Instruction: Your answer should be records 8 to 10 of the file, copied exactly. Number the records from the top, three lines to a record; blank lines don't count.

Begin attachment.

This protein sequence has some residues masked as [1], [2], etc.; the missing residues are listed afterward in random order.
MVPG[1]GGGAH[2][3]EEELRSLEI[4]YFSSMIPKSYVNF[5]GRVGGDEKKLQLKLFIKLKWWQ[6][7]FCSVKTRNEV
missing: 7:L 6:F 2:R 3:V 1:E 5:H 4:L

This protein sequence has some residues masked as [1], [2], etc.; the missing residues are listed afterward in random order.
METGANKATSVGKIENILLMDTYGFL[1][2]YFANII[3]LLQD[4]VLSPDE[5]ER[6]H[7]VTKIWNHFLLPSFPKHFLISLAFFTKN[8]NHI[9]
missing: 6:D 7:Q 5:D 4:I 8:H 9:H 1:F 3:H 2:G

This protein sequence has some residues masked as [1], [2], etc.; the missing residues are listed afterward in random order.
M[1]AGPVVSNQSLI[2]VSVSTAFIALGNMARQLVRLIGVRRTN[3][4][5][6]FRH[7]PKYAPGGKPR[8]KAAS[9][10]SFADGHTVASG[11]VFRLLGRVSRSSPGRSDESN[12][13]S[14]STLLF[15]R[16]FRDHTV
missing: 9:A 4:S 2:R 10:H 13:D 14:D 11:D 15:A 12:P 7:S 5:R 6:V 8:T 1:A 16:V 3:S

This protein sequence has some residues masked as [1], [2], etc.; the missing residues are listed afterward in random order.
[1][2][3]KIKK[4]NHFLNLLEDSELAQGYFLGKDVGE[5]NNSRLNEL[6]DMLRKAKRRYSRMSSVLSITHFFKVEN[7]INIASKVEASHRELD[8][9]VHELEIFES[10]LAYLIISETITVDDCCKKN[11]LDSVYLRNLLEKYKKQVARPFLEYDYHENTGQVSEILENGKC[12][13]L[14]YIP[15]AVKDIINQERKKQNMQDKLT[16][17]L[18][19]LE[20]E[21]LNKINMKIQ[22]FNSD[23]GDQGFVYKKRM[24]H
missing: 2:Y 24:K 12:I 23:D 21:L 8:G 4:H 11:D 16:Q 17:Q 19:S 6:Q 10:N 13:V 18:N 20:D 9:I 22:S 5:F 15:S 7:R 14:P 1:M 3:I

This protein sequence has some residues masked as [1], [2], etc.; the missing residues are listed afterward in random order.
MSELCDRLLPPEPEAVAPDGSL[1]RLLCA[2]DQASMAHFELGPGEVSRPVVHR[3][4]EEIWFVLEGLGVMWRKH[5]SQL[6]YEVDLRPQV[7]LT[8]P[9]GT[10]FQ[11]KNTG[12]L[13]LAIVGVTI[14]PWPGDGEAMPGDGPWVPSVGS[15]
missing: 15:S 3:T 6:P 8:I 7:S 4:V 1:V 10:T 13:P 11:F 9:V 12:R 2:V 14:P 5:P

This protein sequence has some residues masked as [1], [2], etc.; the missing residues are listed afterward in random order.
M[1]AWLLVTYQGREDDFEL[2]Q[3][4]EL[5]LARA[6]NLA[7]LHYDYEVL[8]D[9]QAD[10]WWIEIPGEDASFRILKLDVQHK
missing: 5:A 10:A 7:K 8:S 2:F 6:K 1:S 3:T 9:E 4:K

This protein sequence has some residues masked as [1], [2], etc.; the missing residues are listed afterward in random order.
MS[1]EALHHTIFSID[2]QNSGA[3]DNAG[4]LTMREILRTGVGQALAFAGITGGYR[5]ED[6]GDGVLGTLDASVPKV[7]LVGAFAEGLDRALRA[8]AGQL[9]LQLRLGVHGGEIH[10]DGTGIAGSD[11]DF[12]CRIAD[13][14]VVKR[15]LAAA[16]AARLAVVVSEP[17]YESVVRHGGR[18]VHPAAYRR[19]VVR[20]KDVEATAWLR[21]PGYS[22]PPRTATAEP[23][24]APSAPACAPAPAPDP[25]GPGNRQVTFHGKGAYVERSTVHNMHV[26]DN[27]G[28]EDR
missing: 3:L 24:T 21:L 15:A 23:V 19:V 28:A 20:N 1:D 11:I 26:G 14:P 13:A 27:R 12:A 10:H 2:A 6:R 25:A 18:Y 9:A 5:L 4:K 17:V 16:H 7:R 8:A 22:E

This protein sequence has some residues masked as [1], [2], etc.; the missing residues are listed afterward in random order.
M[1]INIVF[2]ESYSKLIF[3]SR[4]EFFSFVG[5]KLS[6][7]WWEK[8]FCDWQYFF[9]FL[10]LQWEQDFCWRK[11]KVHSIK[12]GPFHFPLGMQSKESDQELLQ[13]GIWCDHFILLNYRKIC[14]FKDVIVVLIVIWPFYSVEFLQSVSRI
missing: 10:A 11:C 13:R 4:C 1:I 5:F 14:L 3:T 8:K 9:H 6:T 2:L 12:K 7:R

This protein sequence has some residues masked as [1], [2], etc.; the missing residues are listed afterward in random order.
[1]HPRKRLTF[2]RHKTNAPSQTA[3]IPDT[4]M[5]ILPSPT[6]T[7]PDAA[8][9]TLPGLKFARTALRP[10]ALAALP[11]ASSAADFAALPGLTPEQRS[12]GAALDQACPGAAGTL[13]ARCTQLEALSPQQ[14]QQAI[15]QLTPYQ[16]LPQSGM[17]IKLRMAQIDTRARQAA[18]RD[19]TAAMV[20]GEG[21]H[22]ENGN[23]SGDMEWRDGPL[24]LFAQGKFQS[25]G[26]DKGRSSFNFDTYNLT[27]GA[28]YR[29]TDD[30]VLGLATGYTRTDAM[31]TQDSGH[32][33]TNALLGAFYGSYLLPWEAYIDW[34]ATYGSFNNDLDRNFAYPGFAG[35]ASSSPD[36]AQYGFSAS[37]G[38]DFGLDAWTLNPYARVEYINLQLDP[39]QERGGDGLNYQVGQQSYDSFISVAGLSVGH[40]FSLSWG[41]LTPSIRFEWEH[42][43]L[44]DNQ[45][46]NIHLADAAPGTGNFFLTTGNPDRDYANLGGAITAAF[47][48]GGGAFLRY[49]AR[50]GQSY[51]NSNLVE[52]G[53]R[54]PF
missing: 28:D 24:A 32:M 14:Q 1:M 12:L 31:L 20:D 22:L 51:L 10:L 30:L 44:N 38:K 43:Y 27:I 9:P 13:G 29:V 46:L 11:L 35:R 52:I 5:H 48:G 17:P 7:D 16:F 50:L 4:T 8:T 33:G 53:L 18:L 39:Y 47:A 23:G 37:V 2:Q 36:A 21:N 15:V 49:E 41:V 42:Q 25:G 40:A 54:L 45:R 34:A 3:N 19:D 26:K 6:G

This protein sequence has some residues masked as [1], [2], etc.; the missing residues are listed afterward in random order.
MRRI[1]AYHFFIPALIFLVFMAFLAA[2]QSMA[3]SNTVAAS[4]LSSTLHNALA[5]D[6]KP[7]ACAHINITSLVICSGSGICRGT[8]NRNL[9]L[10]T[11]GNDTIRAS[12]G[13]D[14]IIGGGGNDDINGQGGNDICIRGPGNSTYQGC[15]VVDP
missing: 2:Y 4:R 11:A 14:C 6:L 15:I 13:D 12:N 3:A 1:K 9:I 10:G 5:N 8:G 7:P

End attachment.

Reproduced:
This protein sequence has some residues masked as [1], [2], etc.; the missing residues are listed afterward in random order.
M[1]INIVF[2]ESYSKLIF[3]SR[4]EFFSFVG[5]KLS[6][7]WWEK[8]FCDWQYFF[9]FL[10]LQWEQDFCWRK[11]KVHSIK[12]GPFHFPLGMQSKESDQELLQ[13]GIWCDHFILLNYRKIC[14]FKDVIVVLIVIWPFYSVEFLQSVSRI
missing: 10:A 11:C 13:R 4:C 1:I 5:F 14:L 3:T 8:K 9:H 6:T 2:L 12:K 7:R

This protein sequence has some residues masked as [1], [2], etc.; the missing residues are listed afterward in random order.
[1]HPRKRLTF[2]RHKTNAPSQTA[3]IPDT[4]M[5]ILPSPT[6]T[7]PDAA[8][9]TLPGLKFARTALRP[10]ALAALP[11]ASSAADFAALPGLTPEQRS[12]GAALDQACPGAAGTL[13]ARCTQLEALSPQQ[14]QQAI[15]QLTPYQ[16]LPQSGM[17]IKLRMAQIDTRARQAA[18]RD[19]TAAMV[20]GEG[21]H[22]ENGN[23]SGDMEWRDGPL[24]LFAQGKFQS[25]G[26]DKGRSSFNFDTYNLT[27]GA[28]YR[29]TDD[30]VLGLATGYTRTDAM[31]TQDSGH[32][33]TNALLGAFYGSYLLPWEAYIDW[34]ATYGSFNNDLDRNFAYPGFAG[35]ASSSPD[36]AQYGFSAS[37]G[38]DFGLDAWTLNPYARVEYINLQLDP[39]QERGGDGLNYQVGQQSYDSFISVAGLSVGH[40]FSLSWG[41]LTPSIRFEWEH[42][43]L[44]DNQ[45][46]NIHLADAAPGTGNFFLTTGNPDRDYANLGGAITAAF[47][48]GGGAFLRY[49]AR[50]GQSY[51]NSNLVE[52]G[53]R[54]PF
missing: 28:D 24:A 32:M 14:Q 1:M 12:L 31:L 20:D 22:L 51:L 10:L 30:L 44:N 38:K 43:Y 27:I 9:P 13:G 29:V 46:L 11:L 35:R 52:I 5:H 48:G 17:P 7:D 16:F 50:L 4:T 8:T 33:G 53:L 18:L 39:Y 47:A 23:G 37:V 2:Q 36:A 21:N 15:V 49:E 41:V 42:Q 25:G 40:A 54:L 45:R 34:A 3:N 19:D 26:K 6:G

This protein sequence has some residues masked as [1], [2], etc.; the missing residues are listed afterward in random order.
MRRI[1]AYHFFIPALIFLVFMAFLAA[2]QSMA[3]SNTVAAS[4]LSSTLHNALA[5]D[6]KP[7]ACAHINITSLVICSGSGICRGT[8]NRNL[9]L[10]T[11]GNDTIRAS[12]G[13]D[14]IIGGGGNDDINGQGGNDICIRGPGNSTYQGC[15]VVDP
missing: 2:Y 4:R 11:A 14:C 6:L 15:I 13:D 12:N 3:A 1:K 9:I 10:G 5:N 8:G 7:P